Fifa ethics adviser criticises Europeans

Fifa’s adviser on ethics and transparency accused European football governing body Uefa of trying to water down his reform agenda, and said British and German leaders of the sport were compromising their once high-minded stance on corruption.

Mark Pieth, appointed by Fifa president Sepp Blatter to help clean up the world governing body’s sullied reputation in the wake of bribery and corruption allegations, said Uefa members were backtracking on recommendations such as limits to terms of office and integrity checks on nominations for senior Fifa posts.

Fifa’s ethics advisory panel, the Independent Governance Committee, issued a progress report on Friday in which it reiterated the need for these and other recommendations to be adopted.

In a statement accompanying the report, the committee said: “In light of these recommendations, made by the IGC from the outset, the IGC is disappointed at the tendency of some confederations and member associations (eg Uefa and its members) to attempt to dilute the thrust of the reform.”

Uefa last month discussed the recommendations but concluded there should be no term limits for Fifa executive committee members and that integrity checks should be carried out by Fifa confederations rather than an independent body.

Speaking to the Financial Times, Mr Pieth, the committee chairman, said he was “not happy with Uefa”, pointing the finger at Britain and Germany – both of which had previously been in the forefront of the international clamour for Fifa reform.

“The British were furious when they lost the World Cup [2018 bid], the Germans were furious when they saw all these forms of patronage, and so on. There was a very strong thrust to reform,” said Mr Pieth.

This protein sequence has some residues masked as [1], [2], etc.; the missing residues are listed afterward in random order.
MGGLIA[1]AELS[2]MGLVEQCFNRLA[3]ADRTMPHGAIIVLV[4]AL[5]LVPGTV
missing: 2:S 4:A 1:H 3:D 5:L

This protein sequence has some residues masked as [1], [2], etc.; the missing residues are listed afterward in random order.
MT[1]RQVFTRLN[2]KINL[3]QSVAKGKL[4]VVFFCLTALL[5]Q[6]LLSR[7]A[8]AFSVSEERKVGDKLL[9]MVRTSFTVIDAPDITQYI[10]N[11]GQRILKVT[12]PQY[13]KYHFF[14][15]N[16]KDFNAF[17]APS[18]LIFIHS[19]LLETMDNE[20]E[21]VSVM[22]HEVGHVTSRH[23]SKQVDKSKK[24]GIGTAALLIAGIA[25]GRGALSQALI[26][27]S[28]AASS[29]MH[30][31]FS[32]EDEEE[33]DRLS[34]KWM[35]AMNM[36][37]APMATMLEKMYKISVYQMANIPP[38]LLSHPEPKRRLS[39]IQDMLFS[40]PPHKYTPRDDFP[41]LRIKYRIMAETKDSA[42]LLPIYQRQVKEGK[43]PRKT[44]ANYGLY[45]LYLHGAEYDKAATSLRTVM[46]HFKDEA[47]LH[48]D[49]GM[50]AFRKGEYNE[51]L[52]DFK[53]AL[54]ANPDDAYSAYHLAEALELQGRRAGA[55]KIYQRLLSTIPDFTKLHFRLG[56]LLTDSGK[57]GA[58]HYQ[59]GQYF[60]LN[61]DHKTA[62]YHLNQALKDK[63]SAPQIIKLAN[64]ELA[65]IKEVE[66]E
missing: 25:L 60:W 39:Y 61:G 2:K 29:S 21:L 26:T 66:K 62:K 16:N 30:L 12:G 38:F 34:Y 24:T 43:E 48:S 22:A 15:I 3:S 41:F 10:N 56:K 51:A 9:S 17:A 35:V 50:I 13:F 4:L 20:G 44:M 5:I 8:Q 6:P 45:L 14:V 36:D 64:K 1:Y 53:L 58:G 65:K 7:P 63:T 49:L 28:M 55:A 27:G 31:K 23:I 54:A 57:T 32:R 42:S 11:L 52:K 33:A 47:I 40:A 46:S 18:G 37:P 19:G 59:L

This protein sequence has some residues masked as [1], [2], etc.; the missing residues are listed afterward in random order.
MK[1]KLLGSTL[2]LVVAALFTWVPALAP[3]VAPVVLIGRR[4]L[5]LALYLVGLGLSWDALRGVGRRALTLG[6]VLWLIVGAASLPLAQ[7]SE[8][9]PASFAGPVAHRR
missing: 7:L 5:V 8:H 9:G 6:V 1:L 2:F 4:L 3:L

“When I look at the recommendations, they are not totally absurd, they are typical within such a process. Then, suddenly, the Europeans, including the British and Germans, say this all goes a bit far.”

Uefa said it had nothing to add beyond last month’s response to the IGC recommendations.

Mr Pieth also said he was unhappy with the way Fifa selected people on to its reformed ethics bodies. Michael Garcia, head of Fifa’s investigatory body into ethical behaviour, was not Mr Pieth’s preferred candidate, though Mr Pieth said he believed Mr Garcia would do a good job.

He also said recommendations for the investigatory body of women, including Sue Akers, London’s Metropolitan Police deputy assistant commissioner, were rejected because of their gender.

“I didn’t like their excuses why they didn’t want women. Sue Akers was a very good choice. To say that you don’t want women, that’s awkward,” Mr Pieth said.

The IGC had created a mechanism for Fifa to investigate past allegations, Mr Pieth added, and he said he expected Mr Garcia to do so.

However, he criticised Fifa for not allowing a report by Mr Garcia into millions of dollars paid in kickbacks to former senior Fifa members to be shown to Hans-Joachim Eckert, the Fifa adjudicator on cases of unethical behaviour.

Mr Pieth said he remained optimistic about the Fifa reform agenda, but admitted there were “formidable challenges” ahead.

“It is quite unclear how it plays out. A lot can happen, we are in the midst of this internal debate and it may be comparable to a football match,” Mr Pieth said.

Fifa said it noted the IGC report but had no comment.

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